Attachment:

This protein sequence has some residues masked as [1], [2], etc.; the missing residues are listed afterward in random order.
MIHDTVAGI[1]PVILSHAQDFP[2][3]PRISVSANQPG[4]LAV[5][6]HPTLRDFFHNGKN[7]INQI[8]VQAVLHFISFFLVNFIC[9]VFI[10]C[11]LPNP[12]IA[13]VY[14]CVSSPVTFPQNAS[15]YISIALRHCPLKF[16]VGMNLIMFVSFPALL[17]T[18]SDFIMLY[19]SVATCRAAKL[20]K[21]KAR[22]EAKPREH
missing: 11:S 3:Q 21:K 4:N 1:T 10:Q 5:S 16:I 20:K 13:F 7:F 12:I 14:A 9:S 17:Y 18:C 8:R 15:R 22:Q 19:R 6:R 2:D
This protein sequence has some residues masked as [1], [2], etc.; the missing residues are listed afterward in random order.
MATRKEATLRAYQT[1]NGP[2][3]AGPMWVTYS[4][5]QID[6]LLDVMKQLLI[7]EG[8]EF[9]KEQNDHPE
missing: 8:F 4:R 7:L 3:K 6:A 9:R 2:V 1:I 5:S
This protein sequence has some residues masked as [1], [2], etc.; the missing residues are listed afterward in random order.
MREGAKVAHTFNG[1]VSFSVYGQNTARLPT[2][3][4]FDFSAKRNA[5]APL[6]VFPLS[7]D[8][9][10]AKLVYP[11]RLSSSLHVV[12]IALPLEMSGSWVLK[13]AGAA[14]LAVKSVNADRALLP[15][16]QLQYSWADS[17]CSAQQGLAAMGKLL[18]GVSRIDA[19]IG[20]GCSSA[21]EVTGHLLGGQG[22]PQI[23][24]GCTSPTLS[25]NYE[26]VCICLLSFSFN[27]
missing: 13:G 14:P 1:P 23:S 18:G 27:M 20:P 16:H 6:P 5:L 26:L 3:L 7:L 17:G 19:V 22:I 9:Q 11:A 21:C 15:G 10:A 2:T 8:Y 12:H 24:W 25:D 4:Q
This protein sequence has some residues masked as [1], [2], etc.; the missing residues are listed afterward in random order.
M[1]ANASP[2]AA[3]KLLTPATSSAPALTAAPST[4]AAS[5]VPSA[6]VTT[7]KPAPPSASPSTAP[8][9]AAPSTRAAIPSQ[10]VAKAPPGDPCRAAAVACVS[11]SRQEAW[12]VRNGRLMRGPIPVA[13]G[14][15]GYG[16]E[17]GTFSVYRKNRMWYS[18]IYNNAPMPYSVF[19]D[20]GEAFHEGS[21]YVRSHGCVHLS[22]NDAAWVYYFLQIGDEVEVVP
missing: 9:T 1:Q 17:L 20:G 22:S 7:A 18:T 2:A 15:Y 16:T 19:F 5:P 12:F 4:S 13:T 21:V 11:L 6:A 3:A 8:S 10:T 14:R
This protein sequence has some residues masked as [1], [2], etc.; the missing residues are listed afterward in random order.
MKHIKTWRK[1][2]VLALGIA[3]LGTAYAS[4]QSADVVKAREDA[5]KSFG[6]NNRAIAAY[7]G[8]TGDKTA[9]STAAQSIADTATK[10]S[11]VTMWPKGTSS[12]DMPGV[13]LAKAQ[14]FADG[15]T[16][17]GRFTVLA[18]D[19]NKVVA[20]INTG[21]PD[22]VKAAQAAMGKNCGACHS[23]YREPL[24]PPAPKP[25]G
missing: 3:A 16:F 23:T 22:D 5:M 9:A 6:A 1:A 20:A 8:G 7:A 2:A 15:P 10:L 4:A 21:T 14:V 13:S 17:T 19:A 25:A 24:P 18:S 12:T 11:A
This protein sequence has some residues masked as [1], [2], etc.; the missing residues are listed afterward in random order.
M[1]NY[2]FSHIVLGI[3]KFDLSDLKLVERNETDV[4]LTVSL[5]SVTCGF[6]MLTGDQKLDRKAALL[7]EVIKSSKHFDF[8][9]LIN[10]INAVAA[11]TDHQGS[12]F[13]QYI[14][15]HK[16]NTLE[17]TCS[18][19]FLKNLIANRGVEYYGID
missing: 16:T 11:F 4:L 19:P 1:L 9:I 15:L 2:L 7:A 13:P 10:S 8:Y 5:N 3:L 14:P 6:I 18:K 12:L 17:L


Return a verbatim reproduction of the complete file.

This protein sequence has some residues masked as [1], [2], etc.; the missing residues are listed afterward in random order.
MIHDTVAGI[1]PVILSHAQDFP[2][3]PRISVSANQPG[4]LAV[5][6]HPTLRDFFHNGKN[7]INQI[8]VQAVLHFISFFLVNFIC[9]VFI[10]C[11]LPNP[12]IA[13]VY[14]CVSSPVTFPQNAS[15]YISIALRHCPLKF[16]VGMNLIMFVSFPALL[17]T[18]SDFIMLY[19]SVATCRAAKL[20]K[21]KAR[22]EAKPREH
missing: 11:S 3:Q 21:K 4:N 1:T 10:Q 5:S 16:I 20:K 13:F 7:F 12:I 14:A 9:S 17:Y 18:C 8:R 15:R 22:Q 19:R 6:R 2:D
This protein sequence has some residues masked as [1], [2], etc.; the missing residues are listed afterward in random order.
MATRKEATLRAYQT[1]NGP[2][3]AGPMWVTYS[4][5]QID[6]LLDVMKQLLI[7]EG[8]EF[9]KEQNDHPE
missing: 8:F 4:R 7:L 3:K 6:A 9:R 2:V 1:I 5:S
This protein sequence has some residues masked as [1], [2], etc.; the missing residues are listed afterward in random order.
MREGAKVAHTFNG[1]VSFSVYGQNTARLPT[2][3][4]FDFSAKRNA[5]APL[6]VFPLS[7]D[8][9][10]AKLVYP[11]RLSSSLHVV[12]IALPLEMSGSWVLK[13]AGAA[14]LAVKSVNADRALLP[15][16]QLQYSWADS[17]CSAQQGLAAMGKLL[18]GVSRIDA[19]IG[20]GCSSA[21]EVTGHLLGGQG[22]PQI[23][24]GCTSPTLS[25]NYE[26]VCICLLSFSFN[27]
missing: 13:G 14:P 1:P 23:S 18:G 27:M 20:P 16:H 6:P 5:L 26:L 3:L 7:L 17:G 19:V 22:I 9:Q 11:A 21:C 15:G 10:A 2:T 8:Y 12:H 24:W 25:D 4:Q
This protein sequence has some residues masked as [1], [2], etc.; the missing residues are listed afterward in random order.
M[1]ANASP[2]AA[3]KLLTPATSSAPALTAAPST[4]AAS[5]VPSA[6]VTT[7]KPAPPSASPSTAP[8][9]AAPSTRAAIPSQ[10]VAKAPPGDPCRAAAVACVS[11]SRQEAW[12]VRNGRLMRGPIPVA[13]G[14][15]GYG[16]E[17]GTFSVYRKNRMWYS[18]IYNNAPMPYSVF[19]D[20]GEAFHEGS[21]YVRSHGCVHLS[22]NDAAWVYYFLQIGDEVEVVP
missing: 9:T 1:Q 17:L 20:G 22:S 7:A 18:T 2:A 15:Y 16:T 19:F 5:P 12:F 4:S 13:T 21:V 11:L 6:A 3:A 8:S 10:T 14:R
This protein sequence has some residues masked as [1], [2], etc.; the missing residues are listed afterward in random order.
MKHIKTWRK[1][2]VLALGIA[3]LGTAYAS[4]QSADVVKAREDA[5]KSFG[6]NNRAIAAY[7]G[8]TGDKTA[9]STAAQSIADTATK[10]S[11]VTMWPKGTSS[12]DMPGV[13]LAKAQ[14]FADG[15]T[16][17]GRFTVLA[18]D[19]NKVVA[20]INTG[21]PD[22]VKAAQAAMGKNCGACHS[23]YREPL[24]PPAPKP[25]G
missing: 3:A 16:F 23:T 22:D 5:M 9:A 6:A 1:A 20:A 8:G 7:A 2:A 15:P 10:L 4:A 21:T 14:V 13:S 17:T 19:A 25:A 24:P 18:S 12:T 11:A
This protein sequence has some residues masked as [1], [2], etc.; the missing residues are listed afterward in random order.
M[1]NY[2]FSHIVLGI[3]KFDLSDLKLVERNETDV[4]LTVSL[5]SVTCGF[6]MLTGDQKLDRKAALL[7]EVIKSSKHFDF[8][9]LIN[10]INAVAA[11]TDHQGS[12]F[13]QYI[14][15]HK[16]NTLE[17]TCS[18][19]FLKNLIANRGVEYYGID
missing: 16:T 11:F 4:L 19:P 1:L 9:I 15:L 2:L 7:A 13:P 10:S 8:Y 5:N 3:L 14:P 6:I 18:K 12:L 17:L